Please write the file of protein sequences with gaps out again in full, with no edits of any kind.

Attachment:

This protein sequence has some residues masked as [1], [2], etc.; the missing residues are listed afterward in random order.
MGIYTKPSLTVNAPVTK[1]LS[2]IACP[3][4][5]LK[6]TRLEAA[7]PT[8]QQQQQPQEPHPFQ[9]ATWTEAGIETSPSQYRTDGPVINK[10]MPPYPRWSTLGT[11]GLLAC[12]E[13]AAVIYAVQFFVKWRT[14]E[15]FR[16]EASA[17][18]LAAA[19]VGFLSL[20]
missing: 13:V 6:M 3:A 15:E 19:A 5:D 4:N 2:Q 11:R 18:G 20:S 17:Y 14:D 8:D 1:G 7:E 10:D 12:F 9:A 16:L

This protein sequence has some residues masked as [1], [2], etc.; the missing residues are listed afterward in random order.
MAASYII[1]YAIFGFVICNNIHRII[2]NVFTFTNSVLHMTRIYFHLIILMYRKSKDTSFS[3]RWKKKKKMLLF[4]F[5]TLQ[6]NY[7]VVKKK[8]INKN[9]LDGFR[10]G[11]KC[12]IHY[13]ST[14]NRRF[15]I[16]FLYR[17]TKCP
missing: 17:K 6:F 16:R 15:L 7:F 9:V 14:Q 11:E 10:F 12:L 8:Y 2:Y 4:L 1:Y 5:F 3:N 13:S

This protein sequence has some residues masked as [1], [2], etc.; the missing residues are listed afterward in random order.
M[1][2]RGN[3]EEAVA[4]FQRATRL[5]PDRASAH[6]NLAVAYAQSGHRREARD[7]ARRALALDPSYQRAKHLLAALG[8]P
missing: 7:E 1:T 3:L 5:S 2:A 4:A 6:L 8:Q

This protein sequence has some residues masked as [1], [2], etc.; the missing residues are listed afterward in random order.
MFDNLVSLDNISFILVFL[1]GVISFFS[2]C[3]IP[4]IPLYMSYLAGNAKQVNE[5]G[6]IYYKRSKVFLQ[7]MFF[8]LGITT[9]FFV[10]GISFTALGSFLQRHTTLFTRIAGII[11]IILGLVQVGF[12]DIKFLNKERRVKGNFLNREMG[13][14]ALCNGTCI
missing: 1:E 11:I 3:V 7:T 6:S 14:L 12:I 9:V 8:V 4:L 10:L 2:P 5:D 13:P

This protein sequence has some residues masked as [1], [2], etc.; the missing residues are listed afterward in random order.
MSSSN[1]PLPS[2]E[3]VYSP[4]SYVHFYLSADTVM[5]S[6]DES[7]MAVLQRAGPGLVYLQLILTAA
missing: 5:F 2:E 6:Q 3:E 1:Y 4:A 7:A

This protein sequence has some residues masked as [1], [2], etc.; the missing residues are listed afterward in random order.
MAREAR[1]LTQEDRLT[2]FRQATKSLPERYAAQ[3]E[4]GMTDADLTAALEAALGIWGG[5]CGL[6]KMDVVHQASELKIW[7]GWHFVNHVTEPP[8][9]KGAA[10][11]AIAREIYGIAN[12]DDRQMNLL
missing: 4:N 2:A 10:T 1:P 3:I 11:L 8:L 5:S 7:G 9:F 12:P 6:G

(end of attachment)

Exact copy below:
This protein sequence has some residues masked as [1], [2], etc.; the missing residues are listed afterward in random order.
MGIYTKPSLTVNAPVTK[1]LS[2]IACP[3][4][5]LK[6]TRLEAA[7]PT[8]QQQQQPQEPHPFQ[9]ATWTEAGIETSPSQYRTDGPVINK[10]MPPYPRWSTLGT[11]GLLAC[12]E[13]AAVIYAVQFFVKWRT[14]E[15]FR[16]EASA[17][18]LAAA[19]VGFLSL[20]
missing: 13:V 6:M 3:A 15:E 19:A 5:D 4:N 2:Q 11:R 18:G 20:S 17:Y 14:D 8:D 1:G 7:E 10:D 12:F 9:A 16:L

This protein sequence has some residues masked as [1], [2], etc.; the missing residues are listed afterward in random order.
MAASYII[1]YAIFGFVICNNIHRII[2]NVFTFTNSVLHMTRIYFHLIILMYRKSKDTSFS[3]RWKKKKKMLLF[4]F[5]TLQ[6]NY[7]VVKKK[8]INKN[9]LDGFR[10]G[11]KC[12]IHY[13]ST[14]NRRF[15]I[16]FLYR[17]TKCP
missing: 17:K 6:F 16:R 15:L 7:F 9:V 14:Q 11:E 10:F 12:L 8:Y 2:Y 4:L 1:Y 5:F 3:N 13:S

This protein sequence has some residues masked as [1], [2], etc.; the missing residues are listed afterward in random order.
M[1][2]RGN[3]EEAVA[4]FQRATRL[5]PDRASAH[6]NLAVAYAQSGHRREARD[7]ARRALALDPSYQRAKHLLAALG[8]P
missing: 7:E 1:T 3:L 5:S 2:A 4:A 6:L 8:Q

This protein sequence has some residues masked as [1], [2], etc.; the missing residues are listed afterward in random order.
MFDNLVSLDNISFILVFL[1]GVISFFS[2]C[3]IP[4]IPLYMSYLAGNAKQVNE[5]G[6]IYYKRSKVFLQ[7]MFF[8]LGITT[9]FFV[10]GISFTALGSFLQRHTTLFTRIAGII[11]IILGLVQVGF[12]DIKFLNKERRVKGNFLNREMG[13][14]ALCNGTCI
missing: 1:E 11:I 3:V 7:T 6:S 14:L 12:I 9:V 8:V 4:L 10:L 2:P 5:D 13:P

This protein sequence has some residues masked as [1], [2], etc.; the missing residues are listed afterward in random order.
MSSSN[1]PLPS[2]E[3]VYSP[4]SYVHFYLSADTVM[5]S[6]DES[7]MAVLQRAGPGLVYLQLILTAA
missing: 5:F 2:E 6:Q 3:E 1:Y 4:A 7:A

This protein sequence has some residues masked as [1], [2], etc.; the missing residues are listed afterward in random order.
MAREAR[1]LTQEDRLT[2]FRQATKSLPERYAAQ[3]E[4]GMTDADLTAALEAALGIWGG[5]CGL[6]KMDVVHQASELKIW[7]GWHFVNHVTEPP[8][9]KGAA[10][11]AIAREIYGIAN[12]DDRQMNLL
missing: 4:N 2:A 10:T 1:P 3:I 11:L 8:L 5:S 7:G 9:F 12:P 6:G